“Where Natural Law Holds No Sway”.
Optics and Divine Light in Dante, Michelangelo and Raphael
By Martin Kemp
14th April 2021 6pm
The revolution of optics in Renaissance art, which set geometrical and physical reality as the goal for the learned artist brought in its train a severe difficulty. If all the visual resources of tone and colour in paint were wholly devoted to the portrayal of naturalistic light and space, what was left for the evocation of divine light? In pre-Renaissance art, the passage of light could be described in literal terms as visible rays, and actual gold was used to designate the ineffable radiance of heavenly realms and divine apparitions. During the course of the 15th century, above all in Renaissance Florence, the recourse to actual gold was progressively excluded from the tool-kit of painters who aspired to create a new kind of naturalism founded upon the geometry of light. What was the painter to do?
A writer has no such problem. A poet can write effectively of the gleam of gold, of the passage of a light ray or of the kind of blinding effluence that typically accompanies miracles, and we can envisage them in our mind’s eye.
The greatest master of divine light in poetry was Dante. His canticle Paradiso, the third great book of his Divina Commedia, contains dazzling accounts of divine radiance that lies beyond the normal range of our sense of sight. Yet Dante expressed a keen adherence to optical science. A dominant visual theme in Paradiso, namely the overwhelming of our eyes by light of such brilliance that it becomes unseeable. Repeatedly his sight is repeatedly dazzled and fails. Above all the terrestrial rules of optics do not apply. Even perspective does not work.
Nearness and distance add nothing, take away nothing,
because where God governs without an intermediary
natural law holds no sway.
What was the painter to do?
We will look at just two artists who operated in very different ways, Michelangelo and Raphael.
Michelangelo achieved two masterpieces of divine light in narrative contexts. The first is the Separation of Light from Darkness in the Sistine Chapel. Here, inspired by Genesis, God performs a separation that is both in his mind and a plastic manipulation of light as a tangible substance.
The other great manifestation of light occurs when Michelangelo portrays the dramatic moment when the sudden apparition of Christ with a great ray of light blasts Saul from his horse. Michelangelo’s telling of the story is truly Dantesque. The surge of golden light refuses to be obstructed physically by St. Paul’s raised hand and penetrates his closed eyelids. For divine light ‘natural law holds no sway’.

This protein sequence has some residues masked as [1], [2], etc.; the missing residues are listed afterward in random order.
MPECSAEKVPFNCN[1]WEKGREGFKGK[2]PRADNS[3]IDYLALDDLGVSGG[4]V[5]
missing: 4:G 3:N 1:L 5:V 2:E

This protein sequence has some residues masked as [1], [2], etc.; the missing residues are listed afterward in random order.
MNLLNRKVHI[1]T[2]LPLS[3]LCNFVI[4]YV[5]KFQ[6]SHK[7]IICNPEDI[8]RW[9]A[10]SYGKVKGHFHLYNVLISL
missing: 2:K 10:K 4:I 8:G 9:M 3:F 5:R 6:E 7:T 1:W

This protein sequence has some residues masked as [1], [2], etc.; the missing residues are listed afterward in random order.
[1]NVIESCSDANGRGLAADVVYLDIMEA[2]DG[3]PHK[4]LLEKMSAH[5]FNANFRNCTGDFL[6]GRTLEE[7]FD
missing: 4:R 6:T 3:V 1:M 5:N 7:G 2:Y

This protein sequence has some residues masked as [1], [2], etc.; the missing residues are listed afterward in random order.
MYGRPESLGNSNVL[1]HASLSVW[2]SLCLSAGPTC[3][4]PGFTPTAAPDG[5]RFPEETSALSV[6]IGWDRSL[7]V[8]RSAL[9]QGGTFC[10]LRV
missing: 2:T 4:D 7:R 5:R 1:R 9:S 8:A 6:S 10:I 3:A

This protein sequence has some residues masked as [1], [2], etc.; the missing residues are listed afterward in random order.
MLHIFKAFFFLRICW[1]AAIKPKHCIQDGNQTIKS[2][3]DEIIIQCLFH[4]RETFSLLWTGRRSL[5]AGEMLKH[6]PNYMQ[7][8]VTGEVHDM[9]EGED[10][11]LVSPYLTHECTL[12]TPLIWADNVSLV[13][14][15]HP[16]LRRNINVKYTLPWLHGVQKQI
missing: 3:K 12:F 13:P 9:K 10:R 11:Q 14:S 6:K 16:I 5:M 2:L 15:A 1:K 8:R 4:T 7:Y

The pairing of Raphael and Dante not generally unexpected. But the links are strong as we will see.
Raphael, developed a hugely effective way evoking a celestial glare that emulates the unseeable dazzle that Dante so brilliantly evokes. The most varied and brilliant is the Liberation of St. Peter in the Stanza del Eliodoro.
The glare of cloud putto-heads, already exploited by Raphael on large scales in frescoes and altarpieces, is most brilliantly realised in a small picture, The Vision of Ezekiel. In the leafy background to the left a divergent shaft of celestial light strikes the tiny ecstatic figure of Ezekiel. We see the apparition as close to us not to him. However, the underside of the cloud-platform which bears the group aloft, is actually behind the large tree in the distance. The rules of perspectival scale do not pertain in the zones of miraculous vision in the Divina commedia.
The final example is the Transfiguration. Raphael’s last painting before his early death in 1520 has amplified the basic narrative with the dramatic tale of what transpired when Christ was absent on the mountain. The remaining disciples failed to cure a mad boy who had been brought to them by his distraught father Above, unseen by the disciples, Christ rises in an explosion of brilliant light. Raphael makes a potent juxtaposition of the logical optics of the terrestrial zone and the transcendent illogicality of any aerial realm that Christ graces with his presence.
For more details on the internationally renowned scholar Martin Kemp, please visit his website
The lecture is in commemoration of the 700th anniversary of Dante’s death and in celebration of the new book
‘Visions of Heaven: Dante and the Divine Light’ by Martin Kemp published by Lund Humphries
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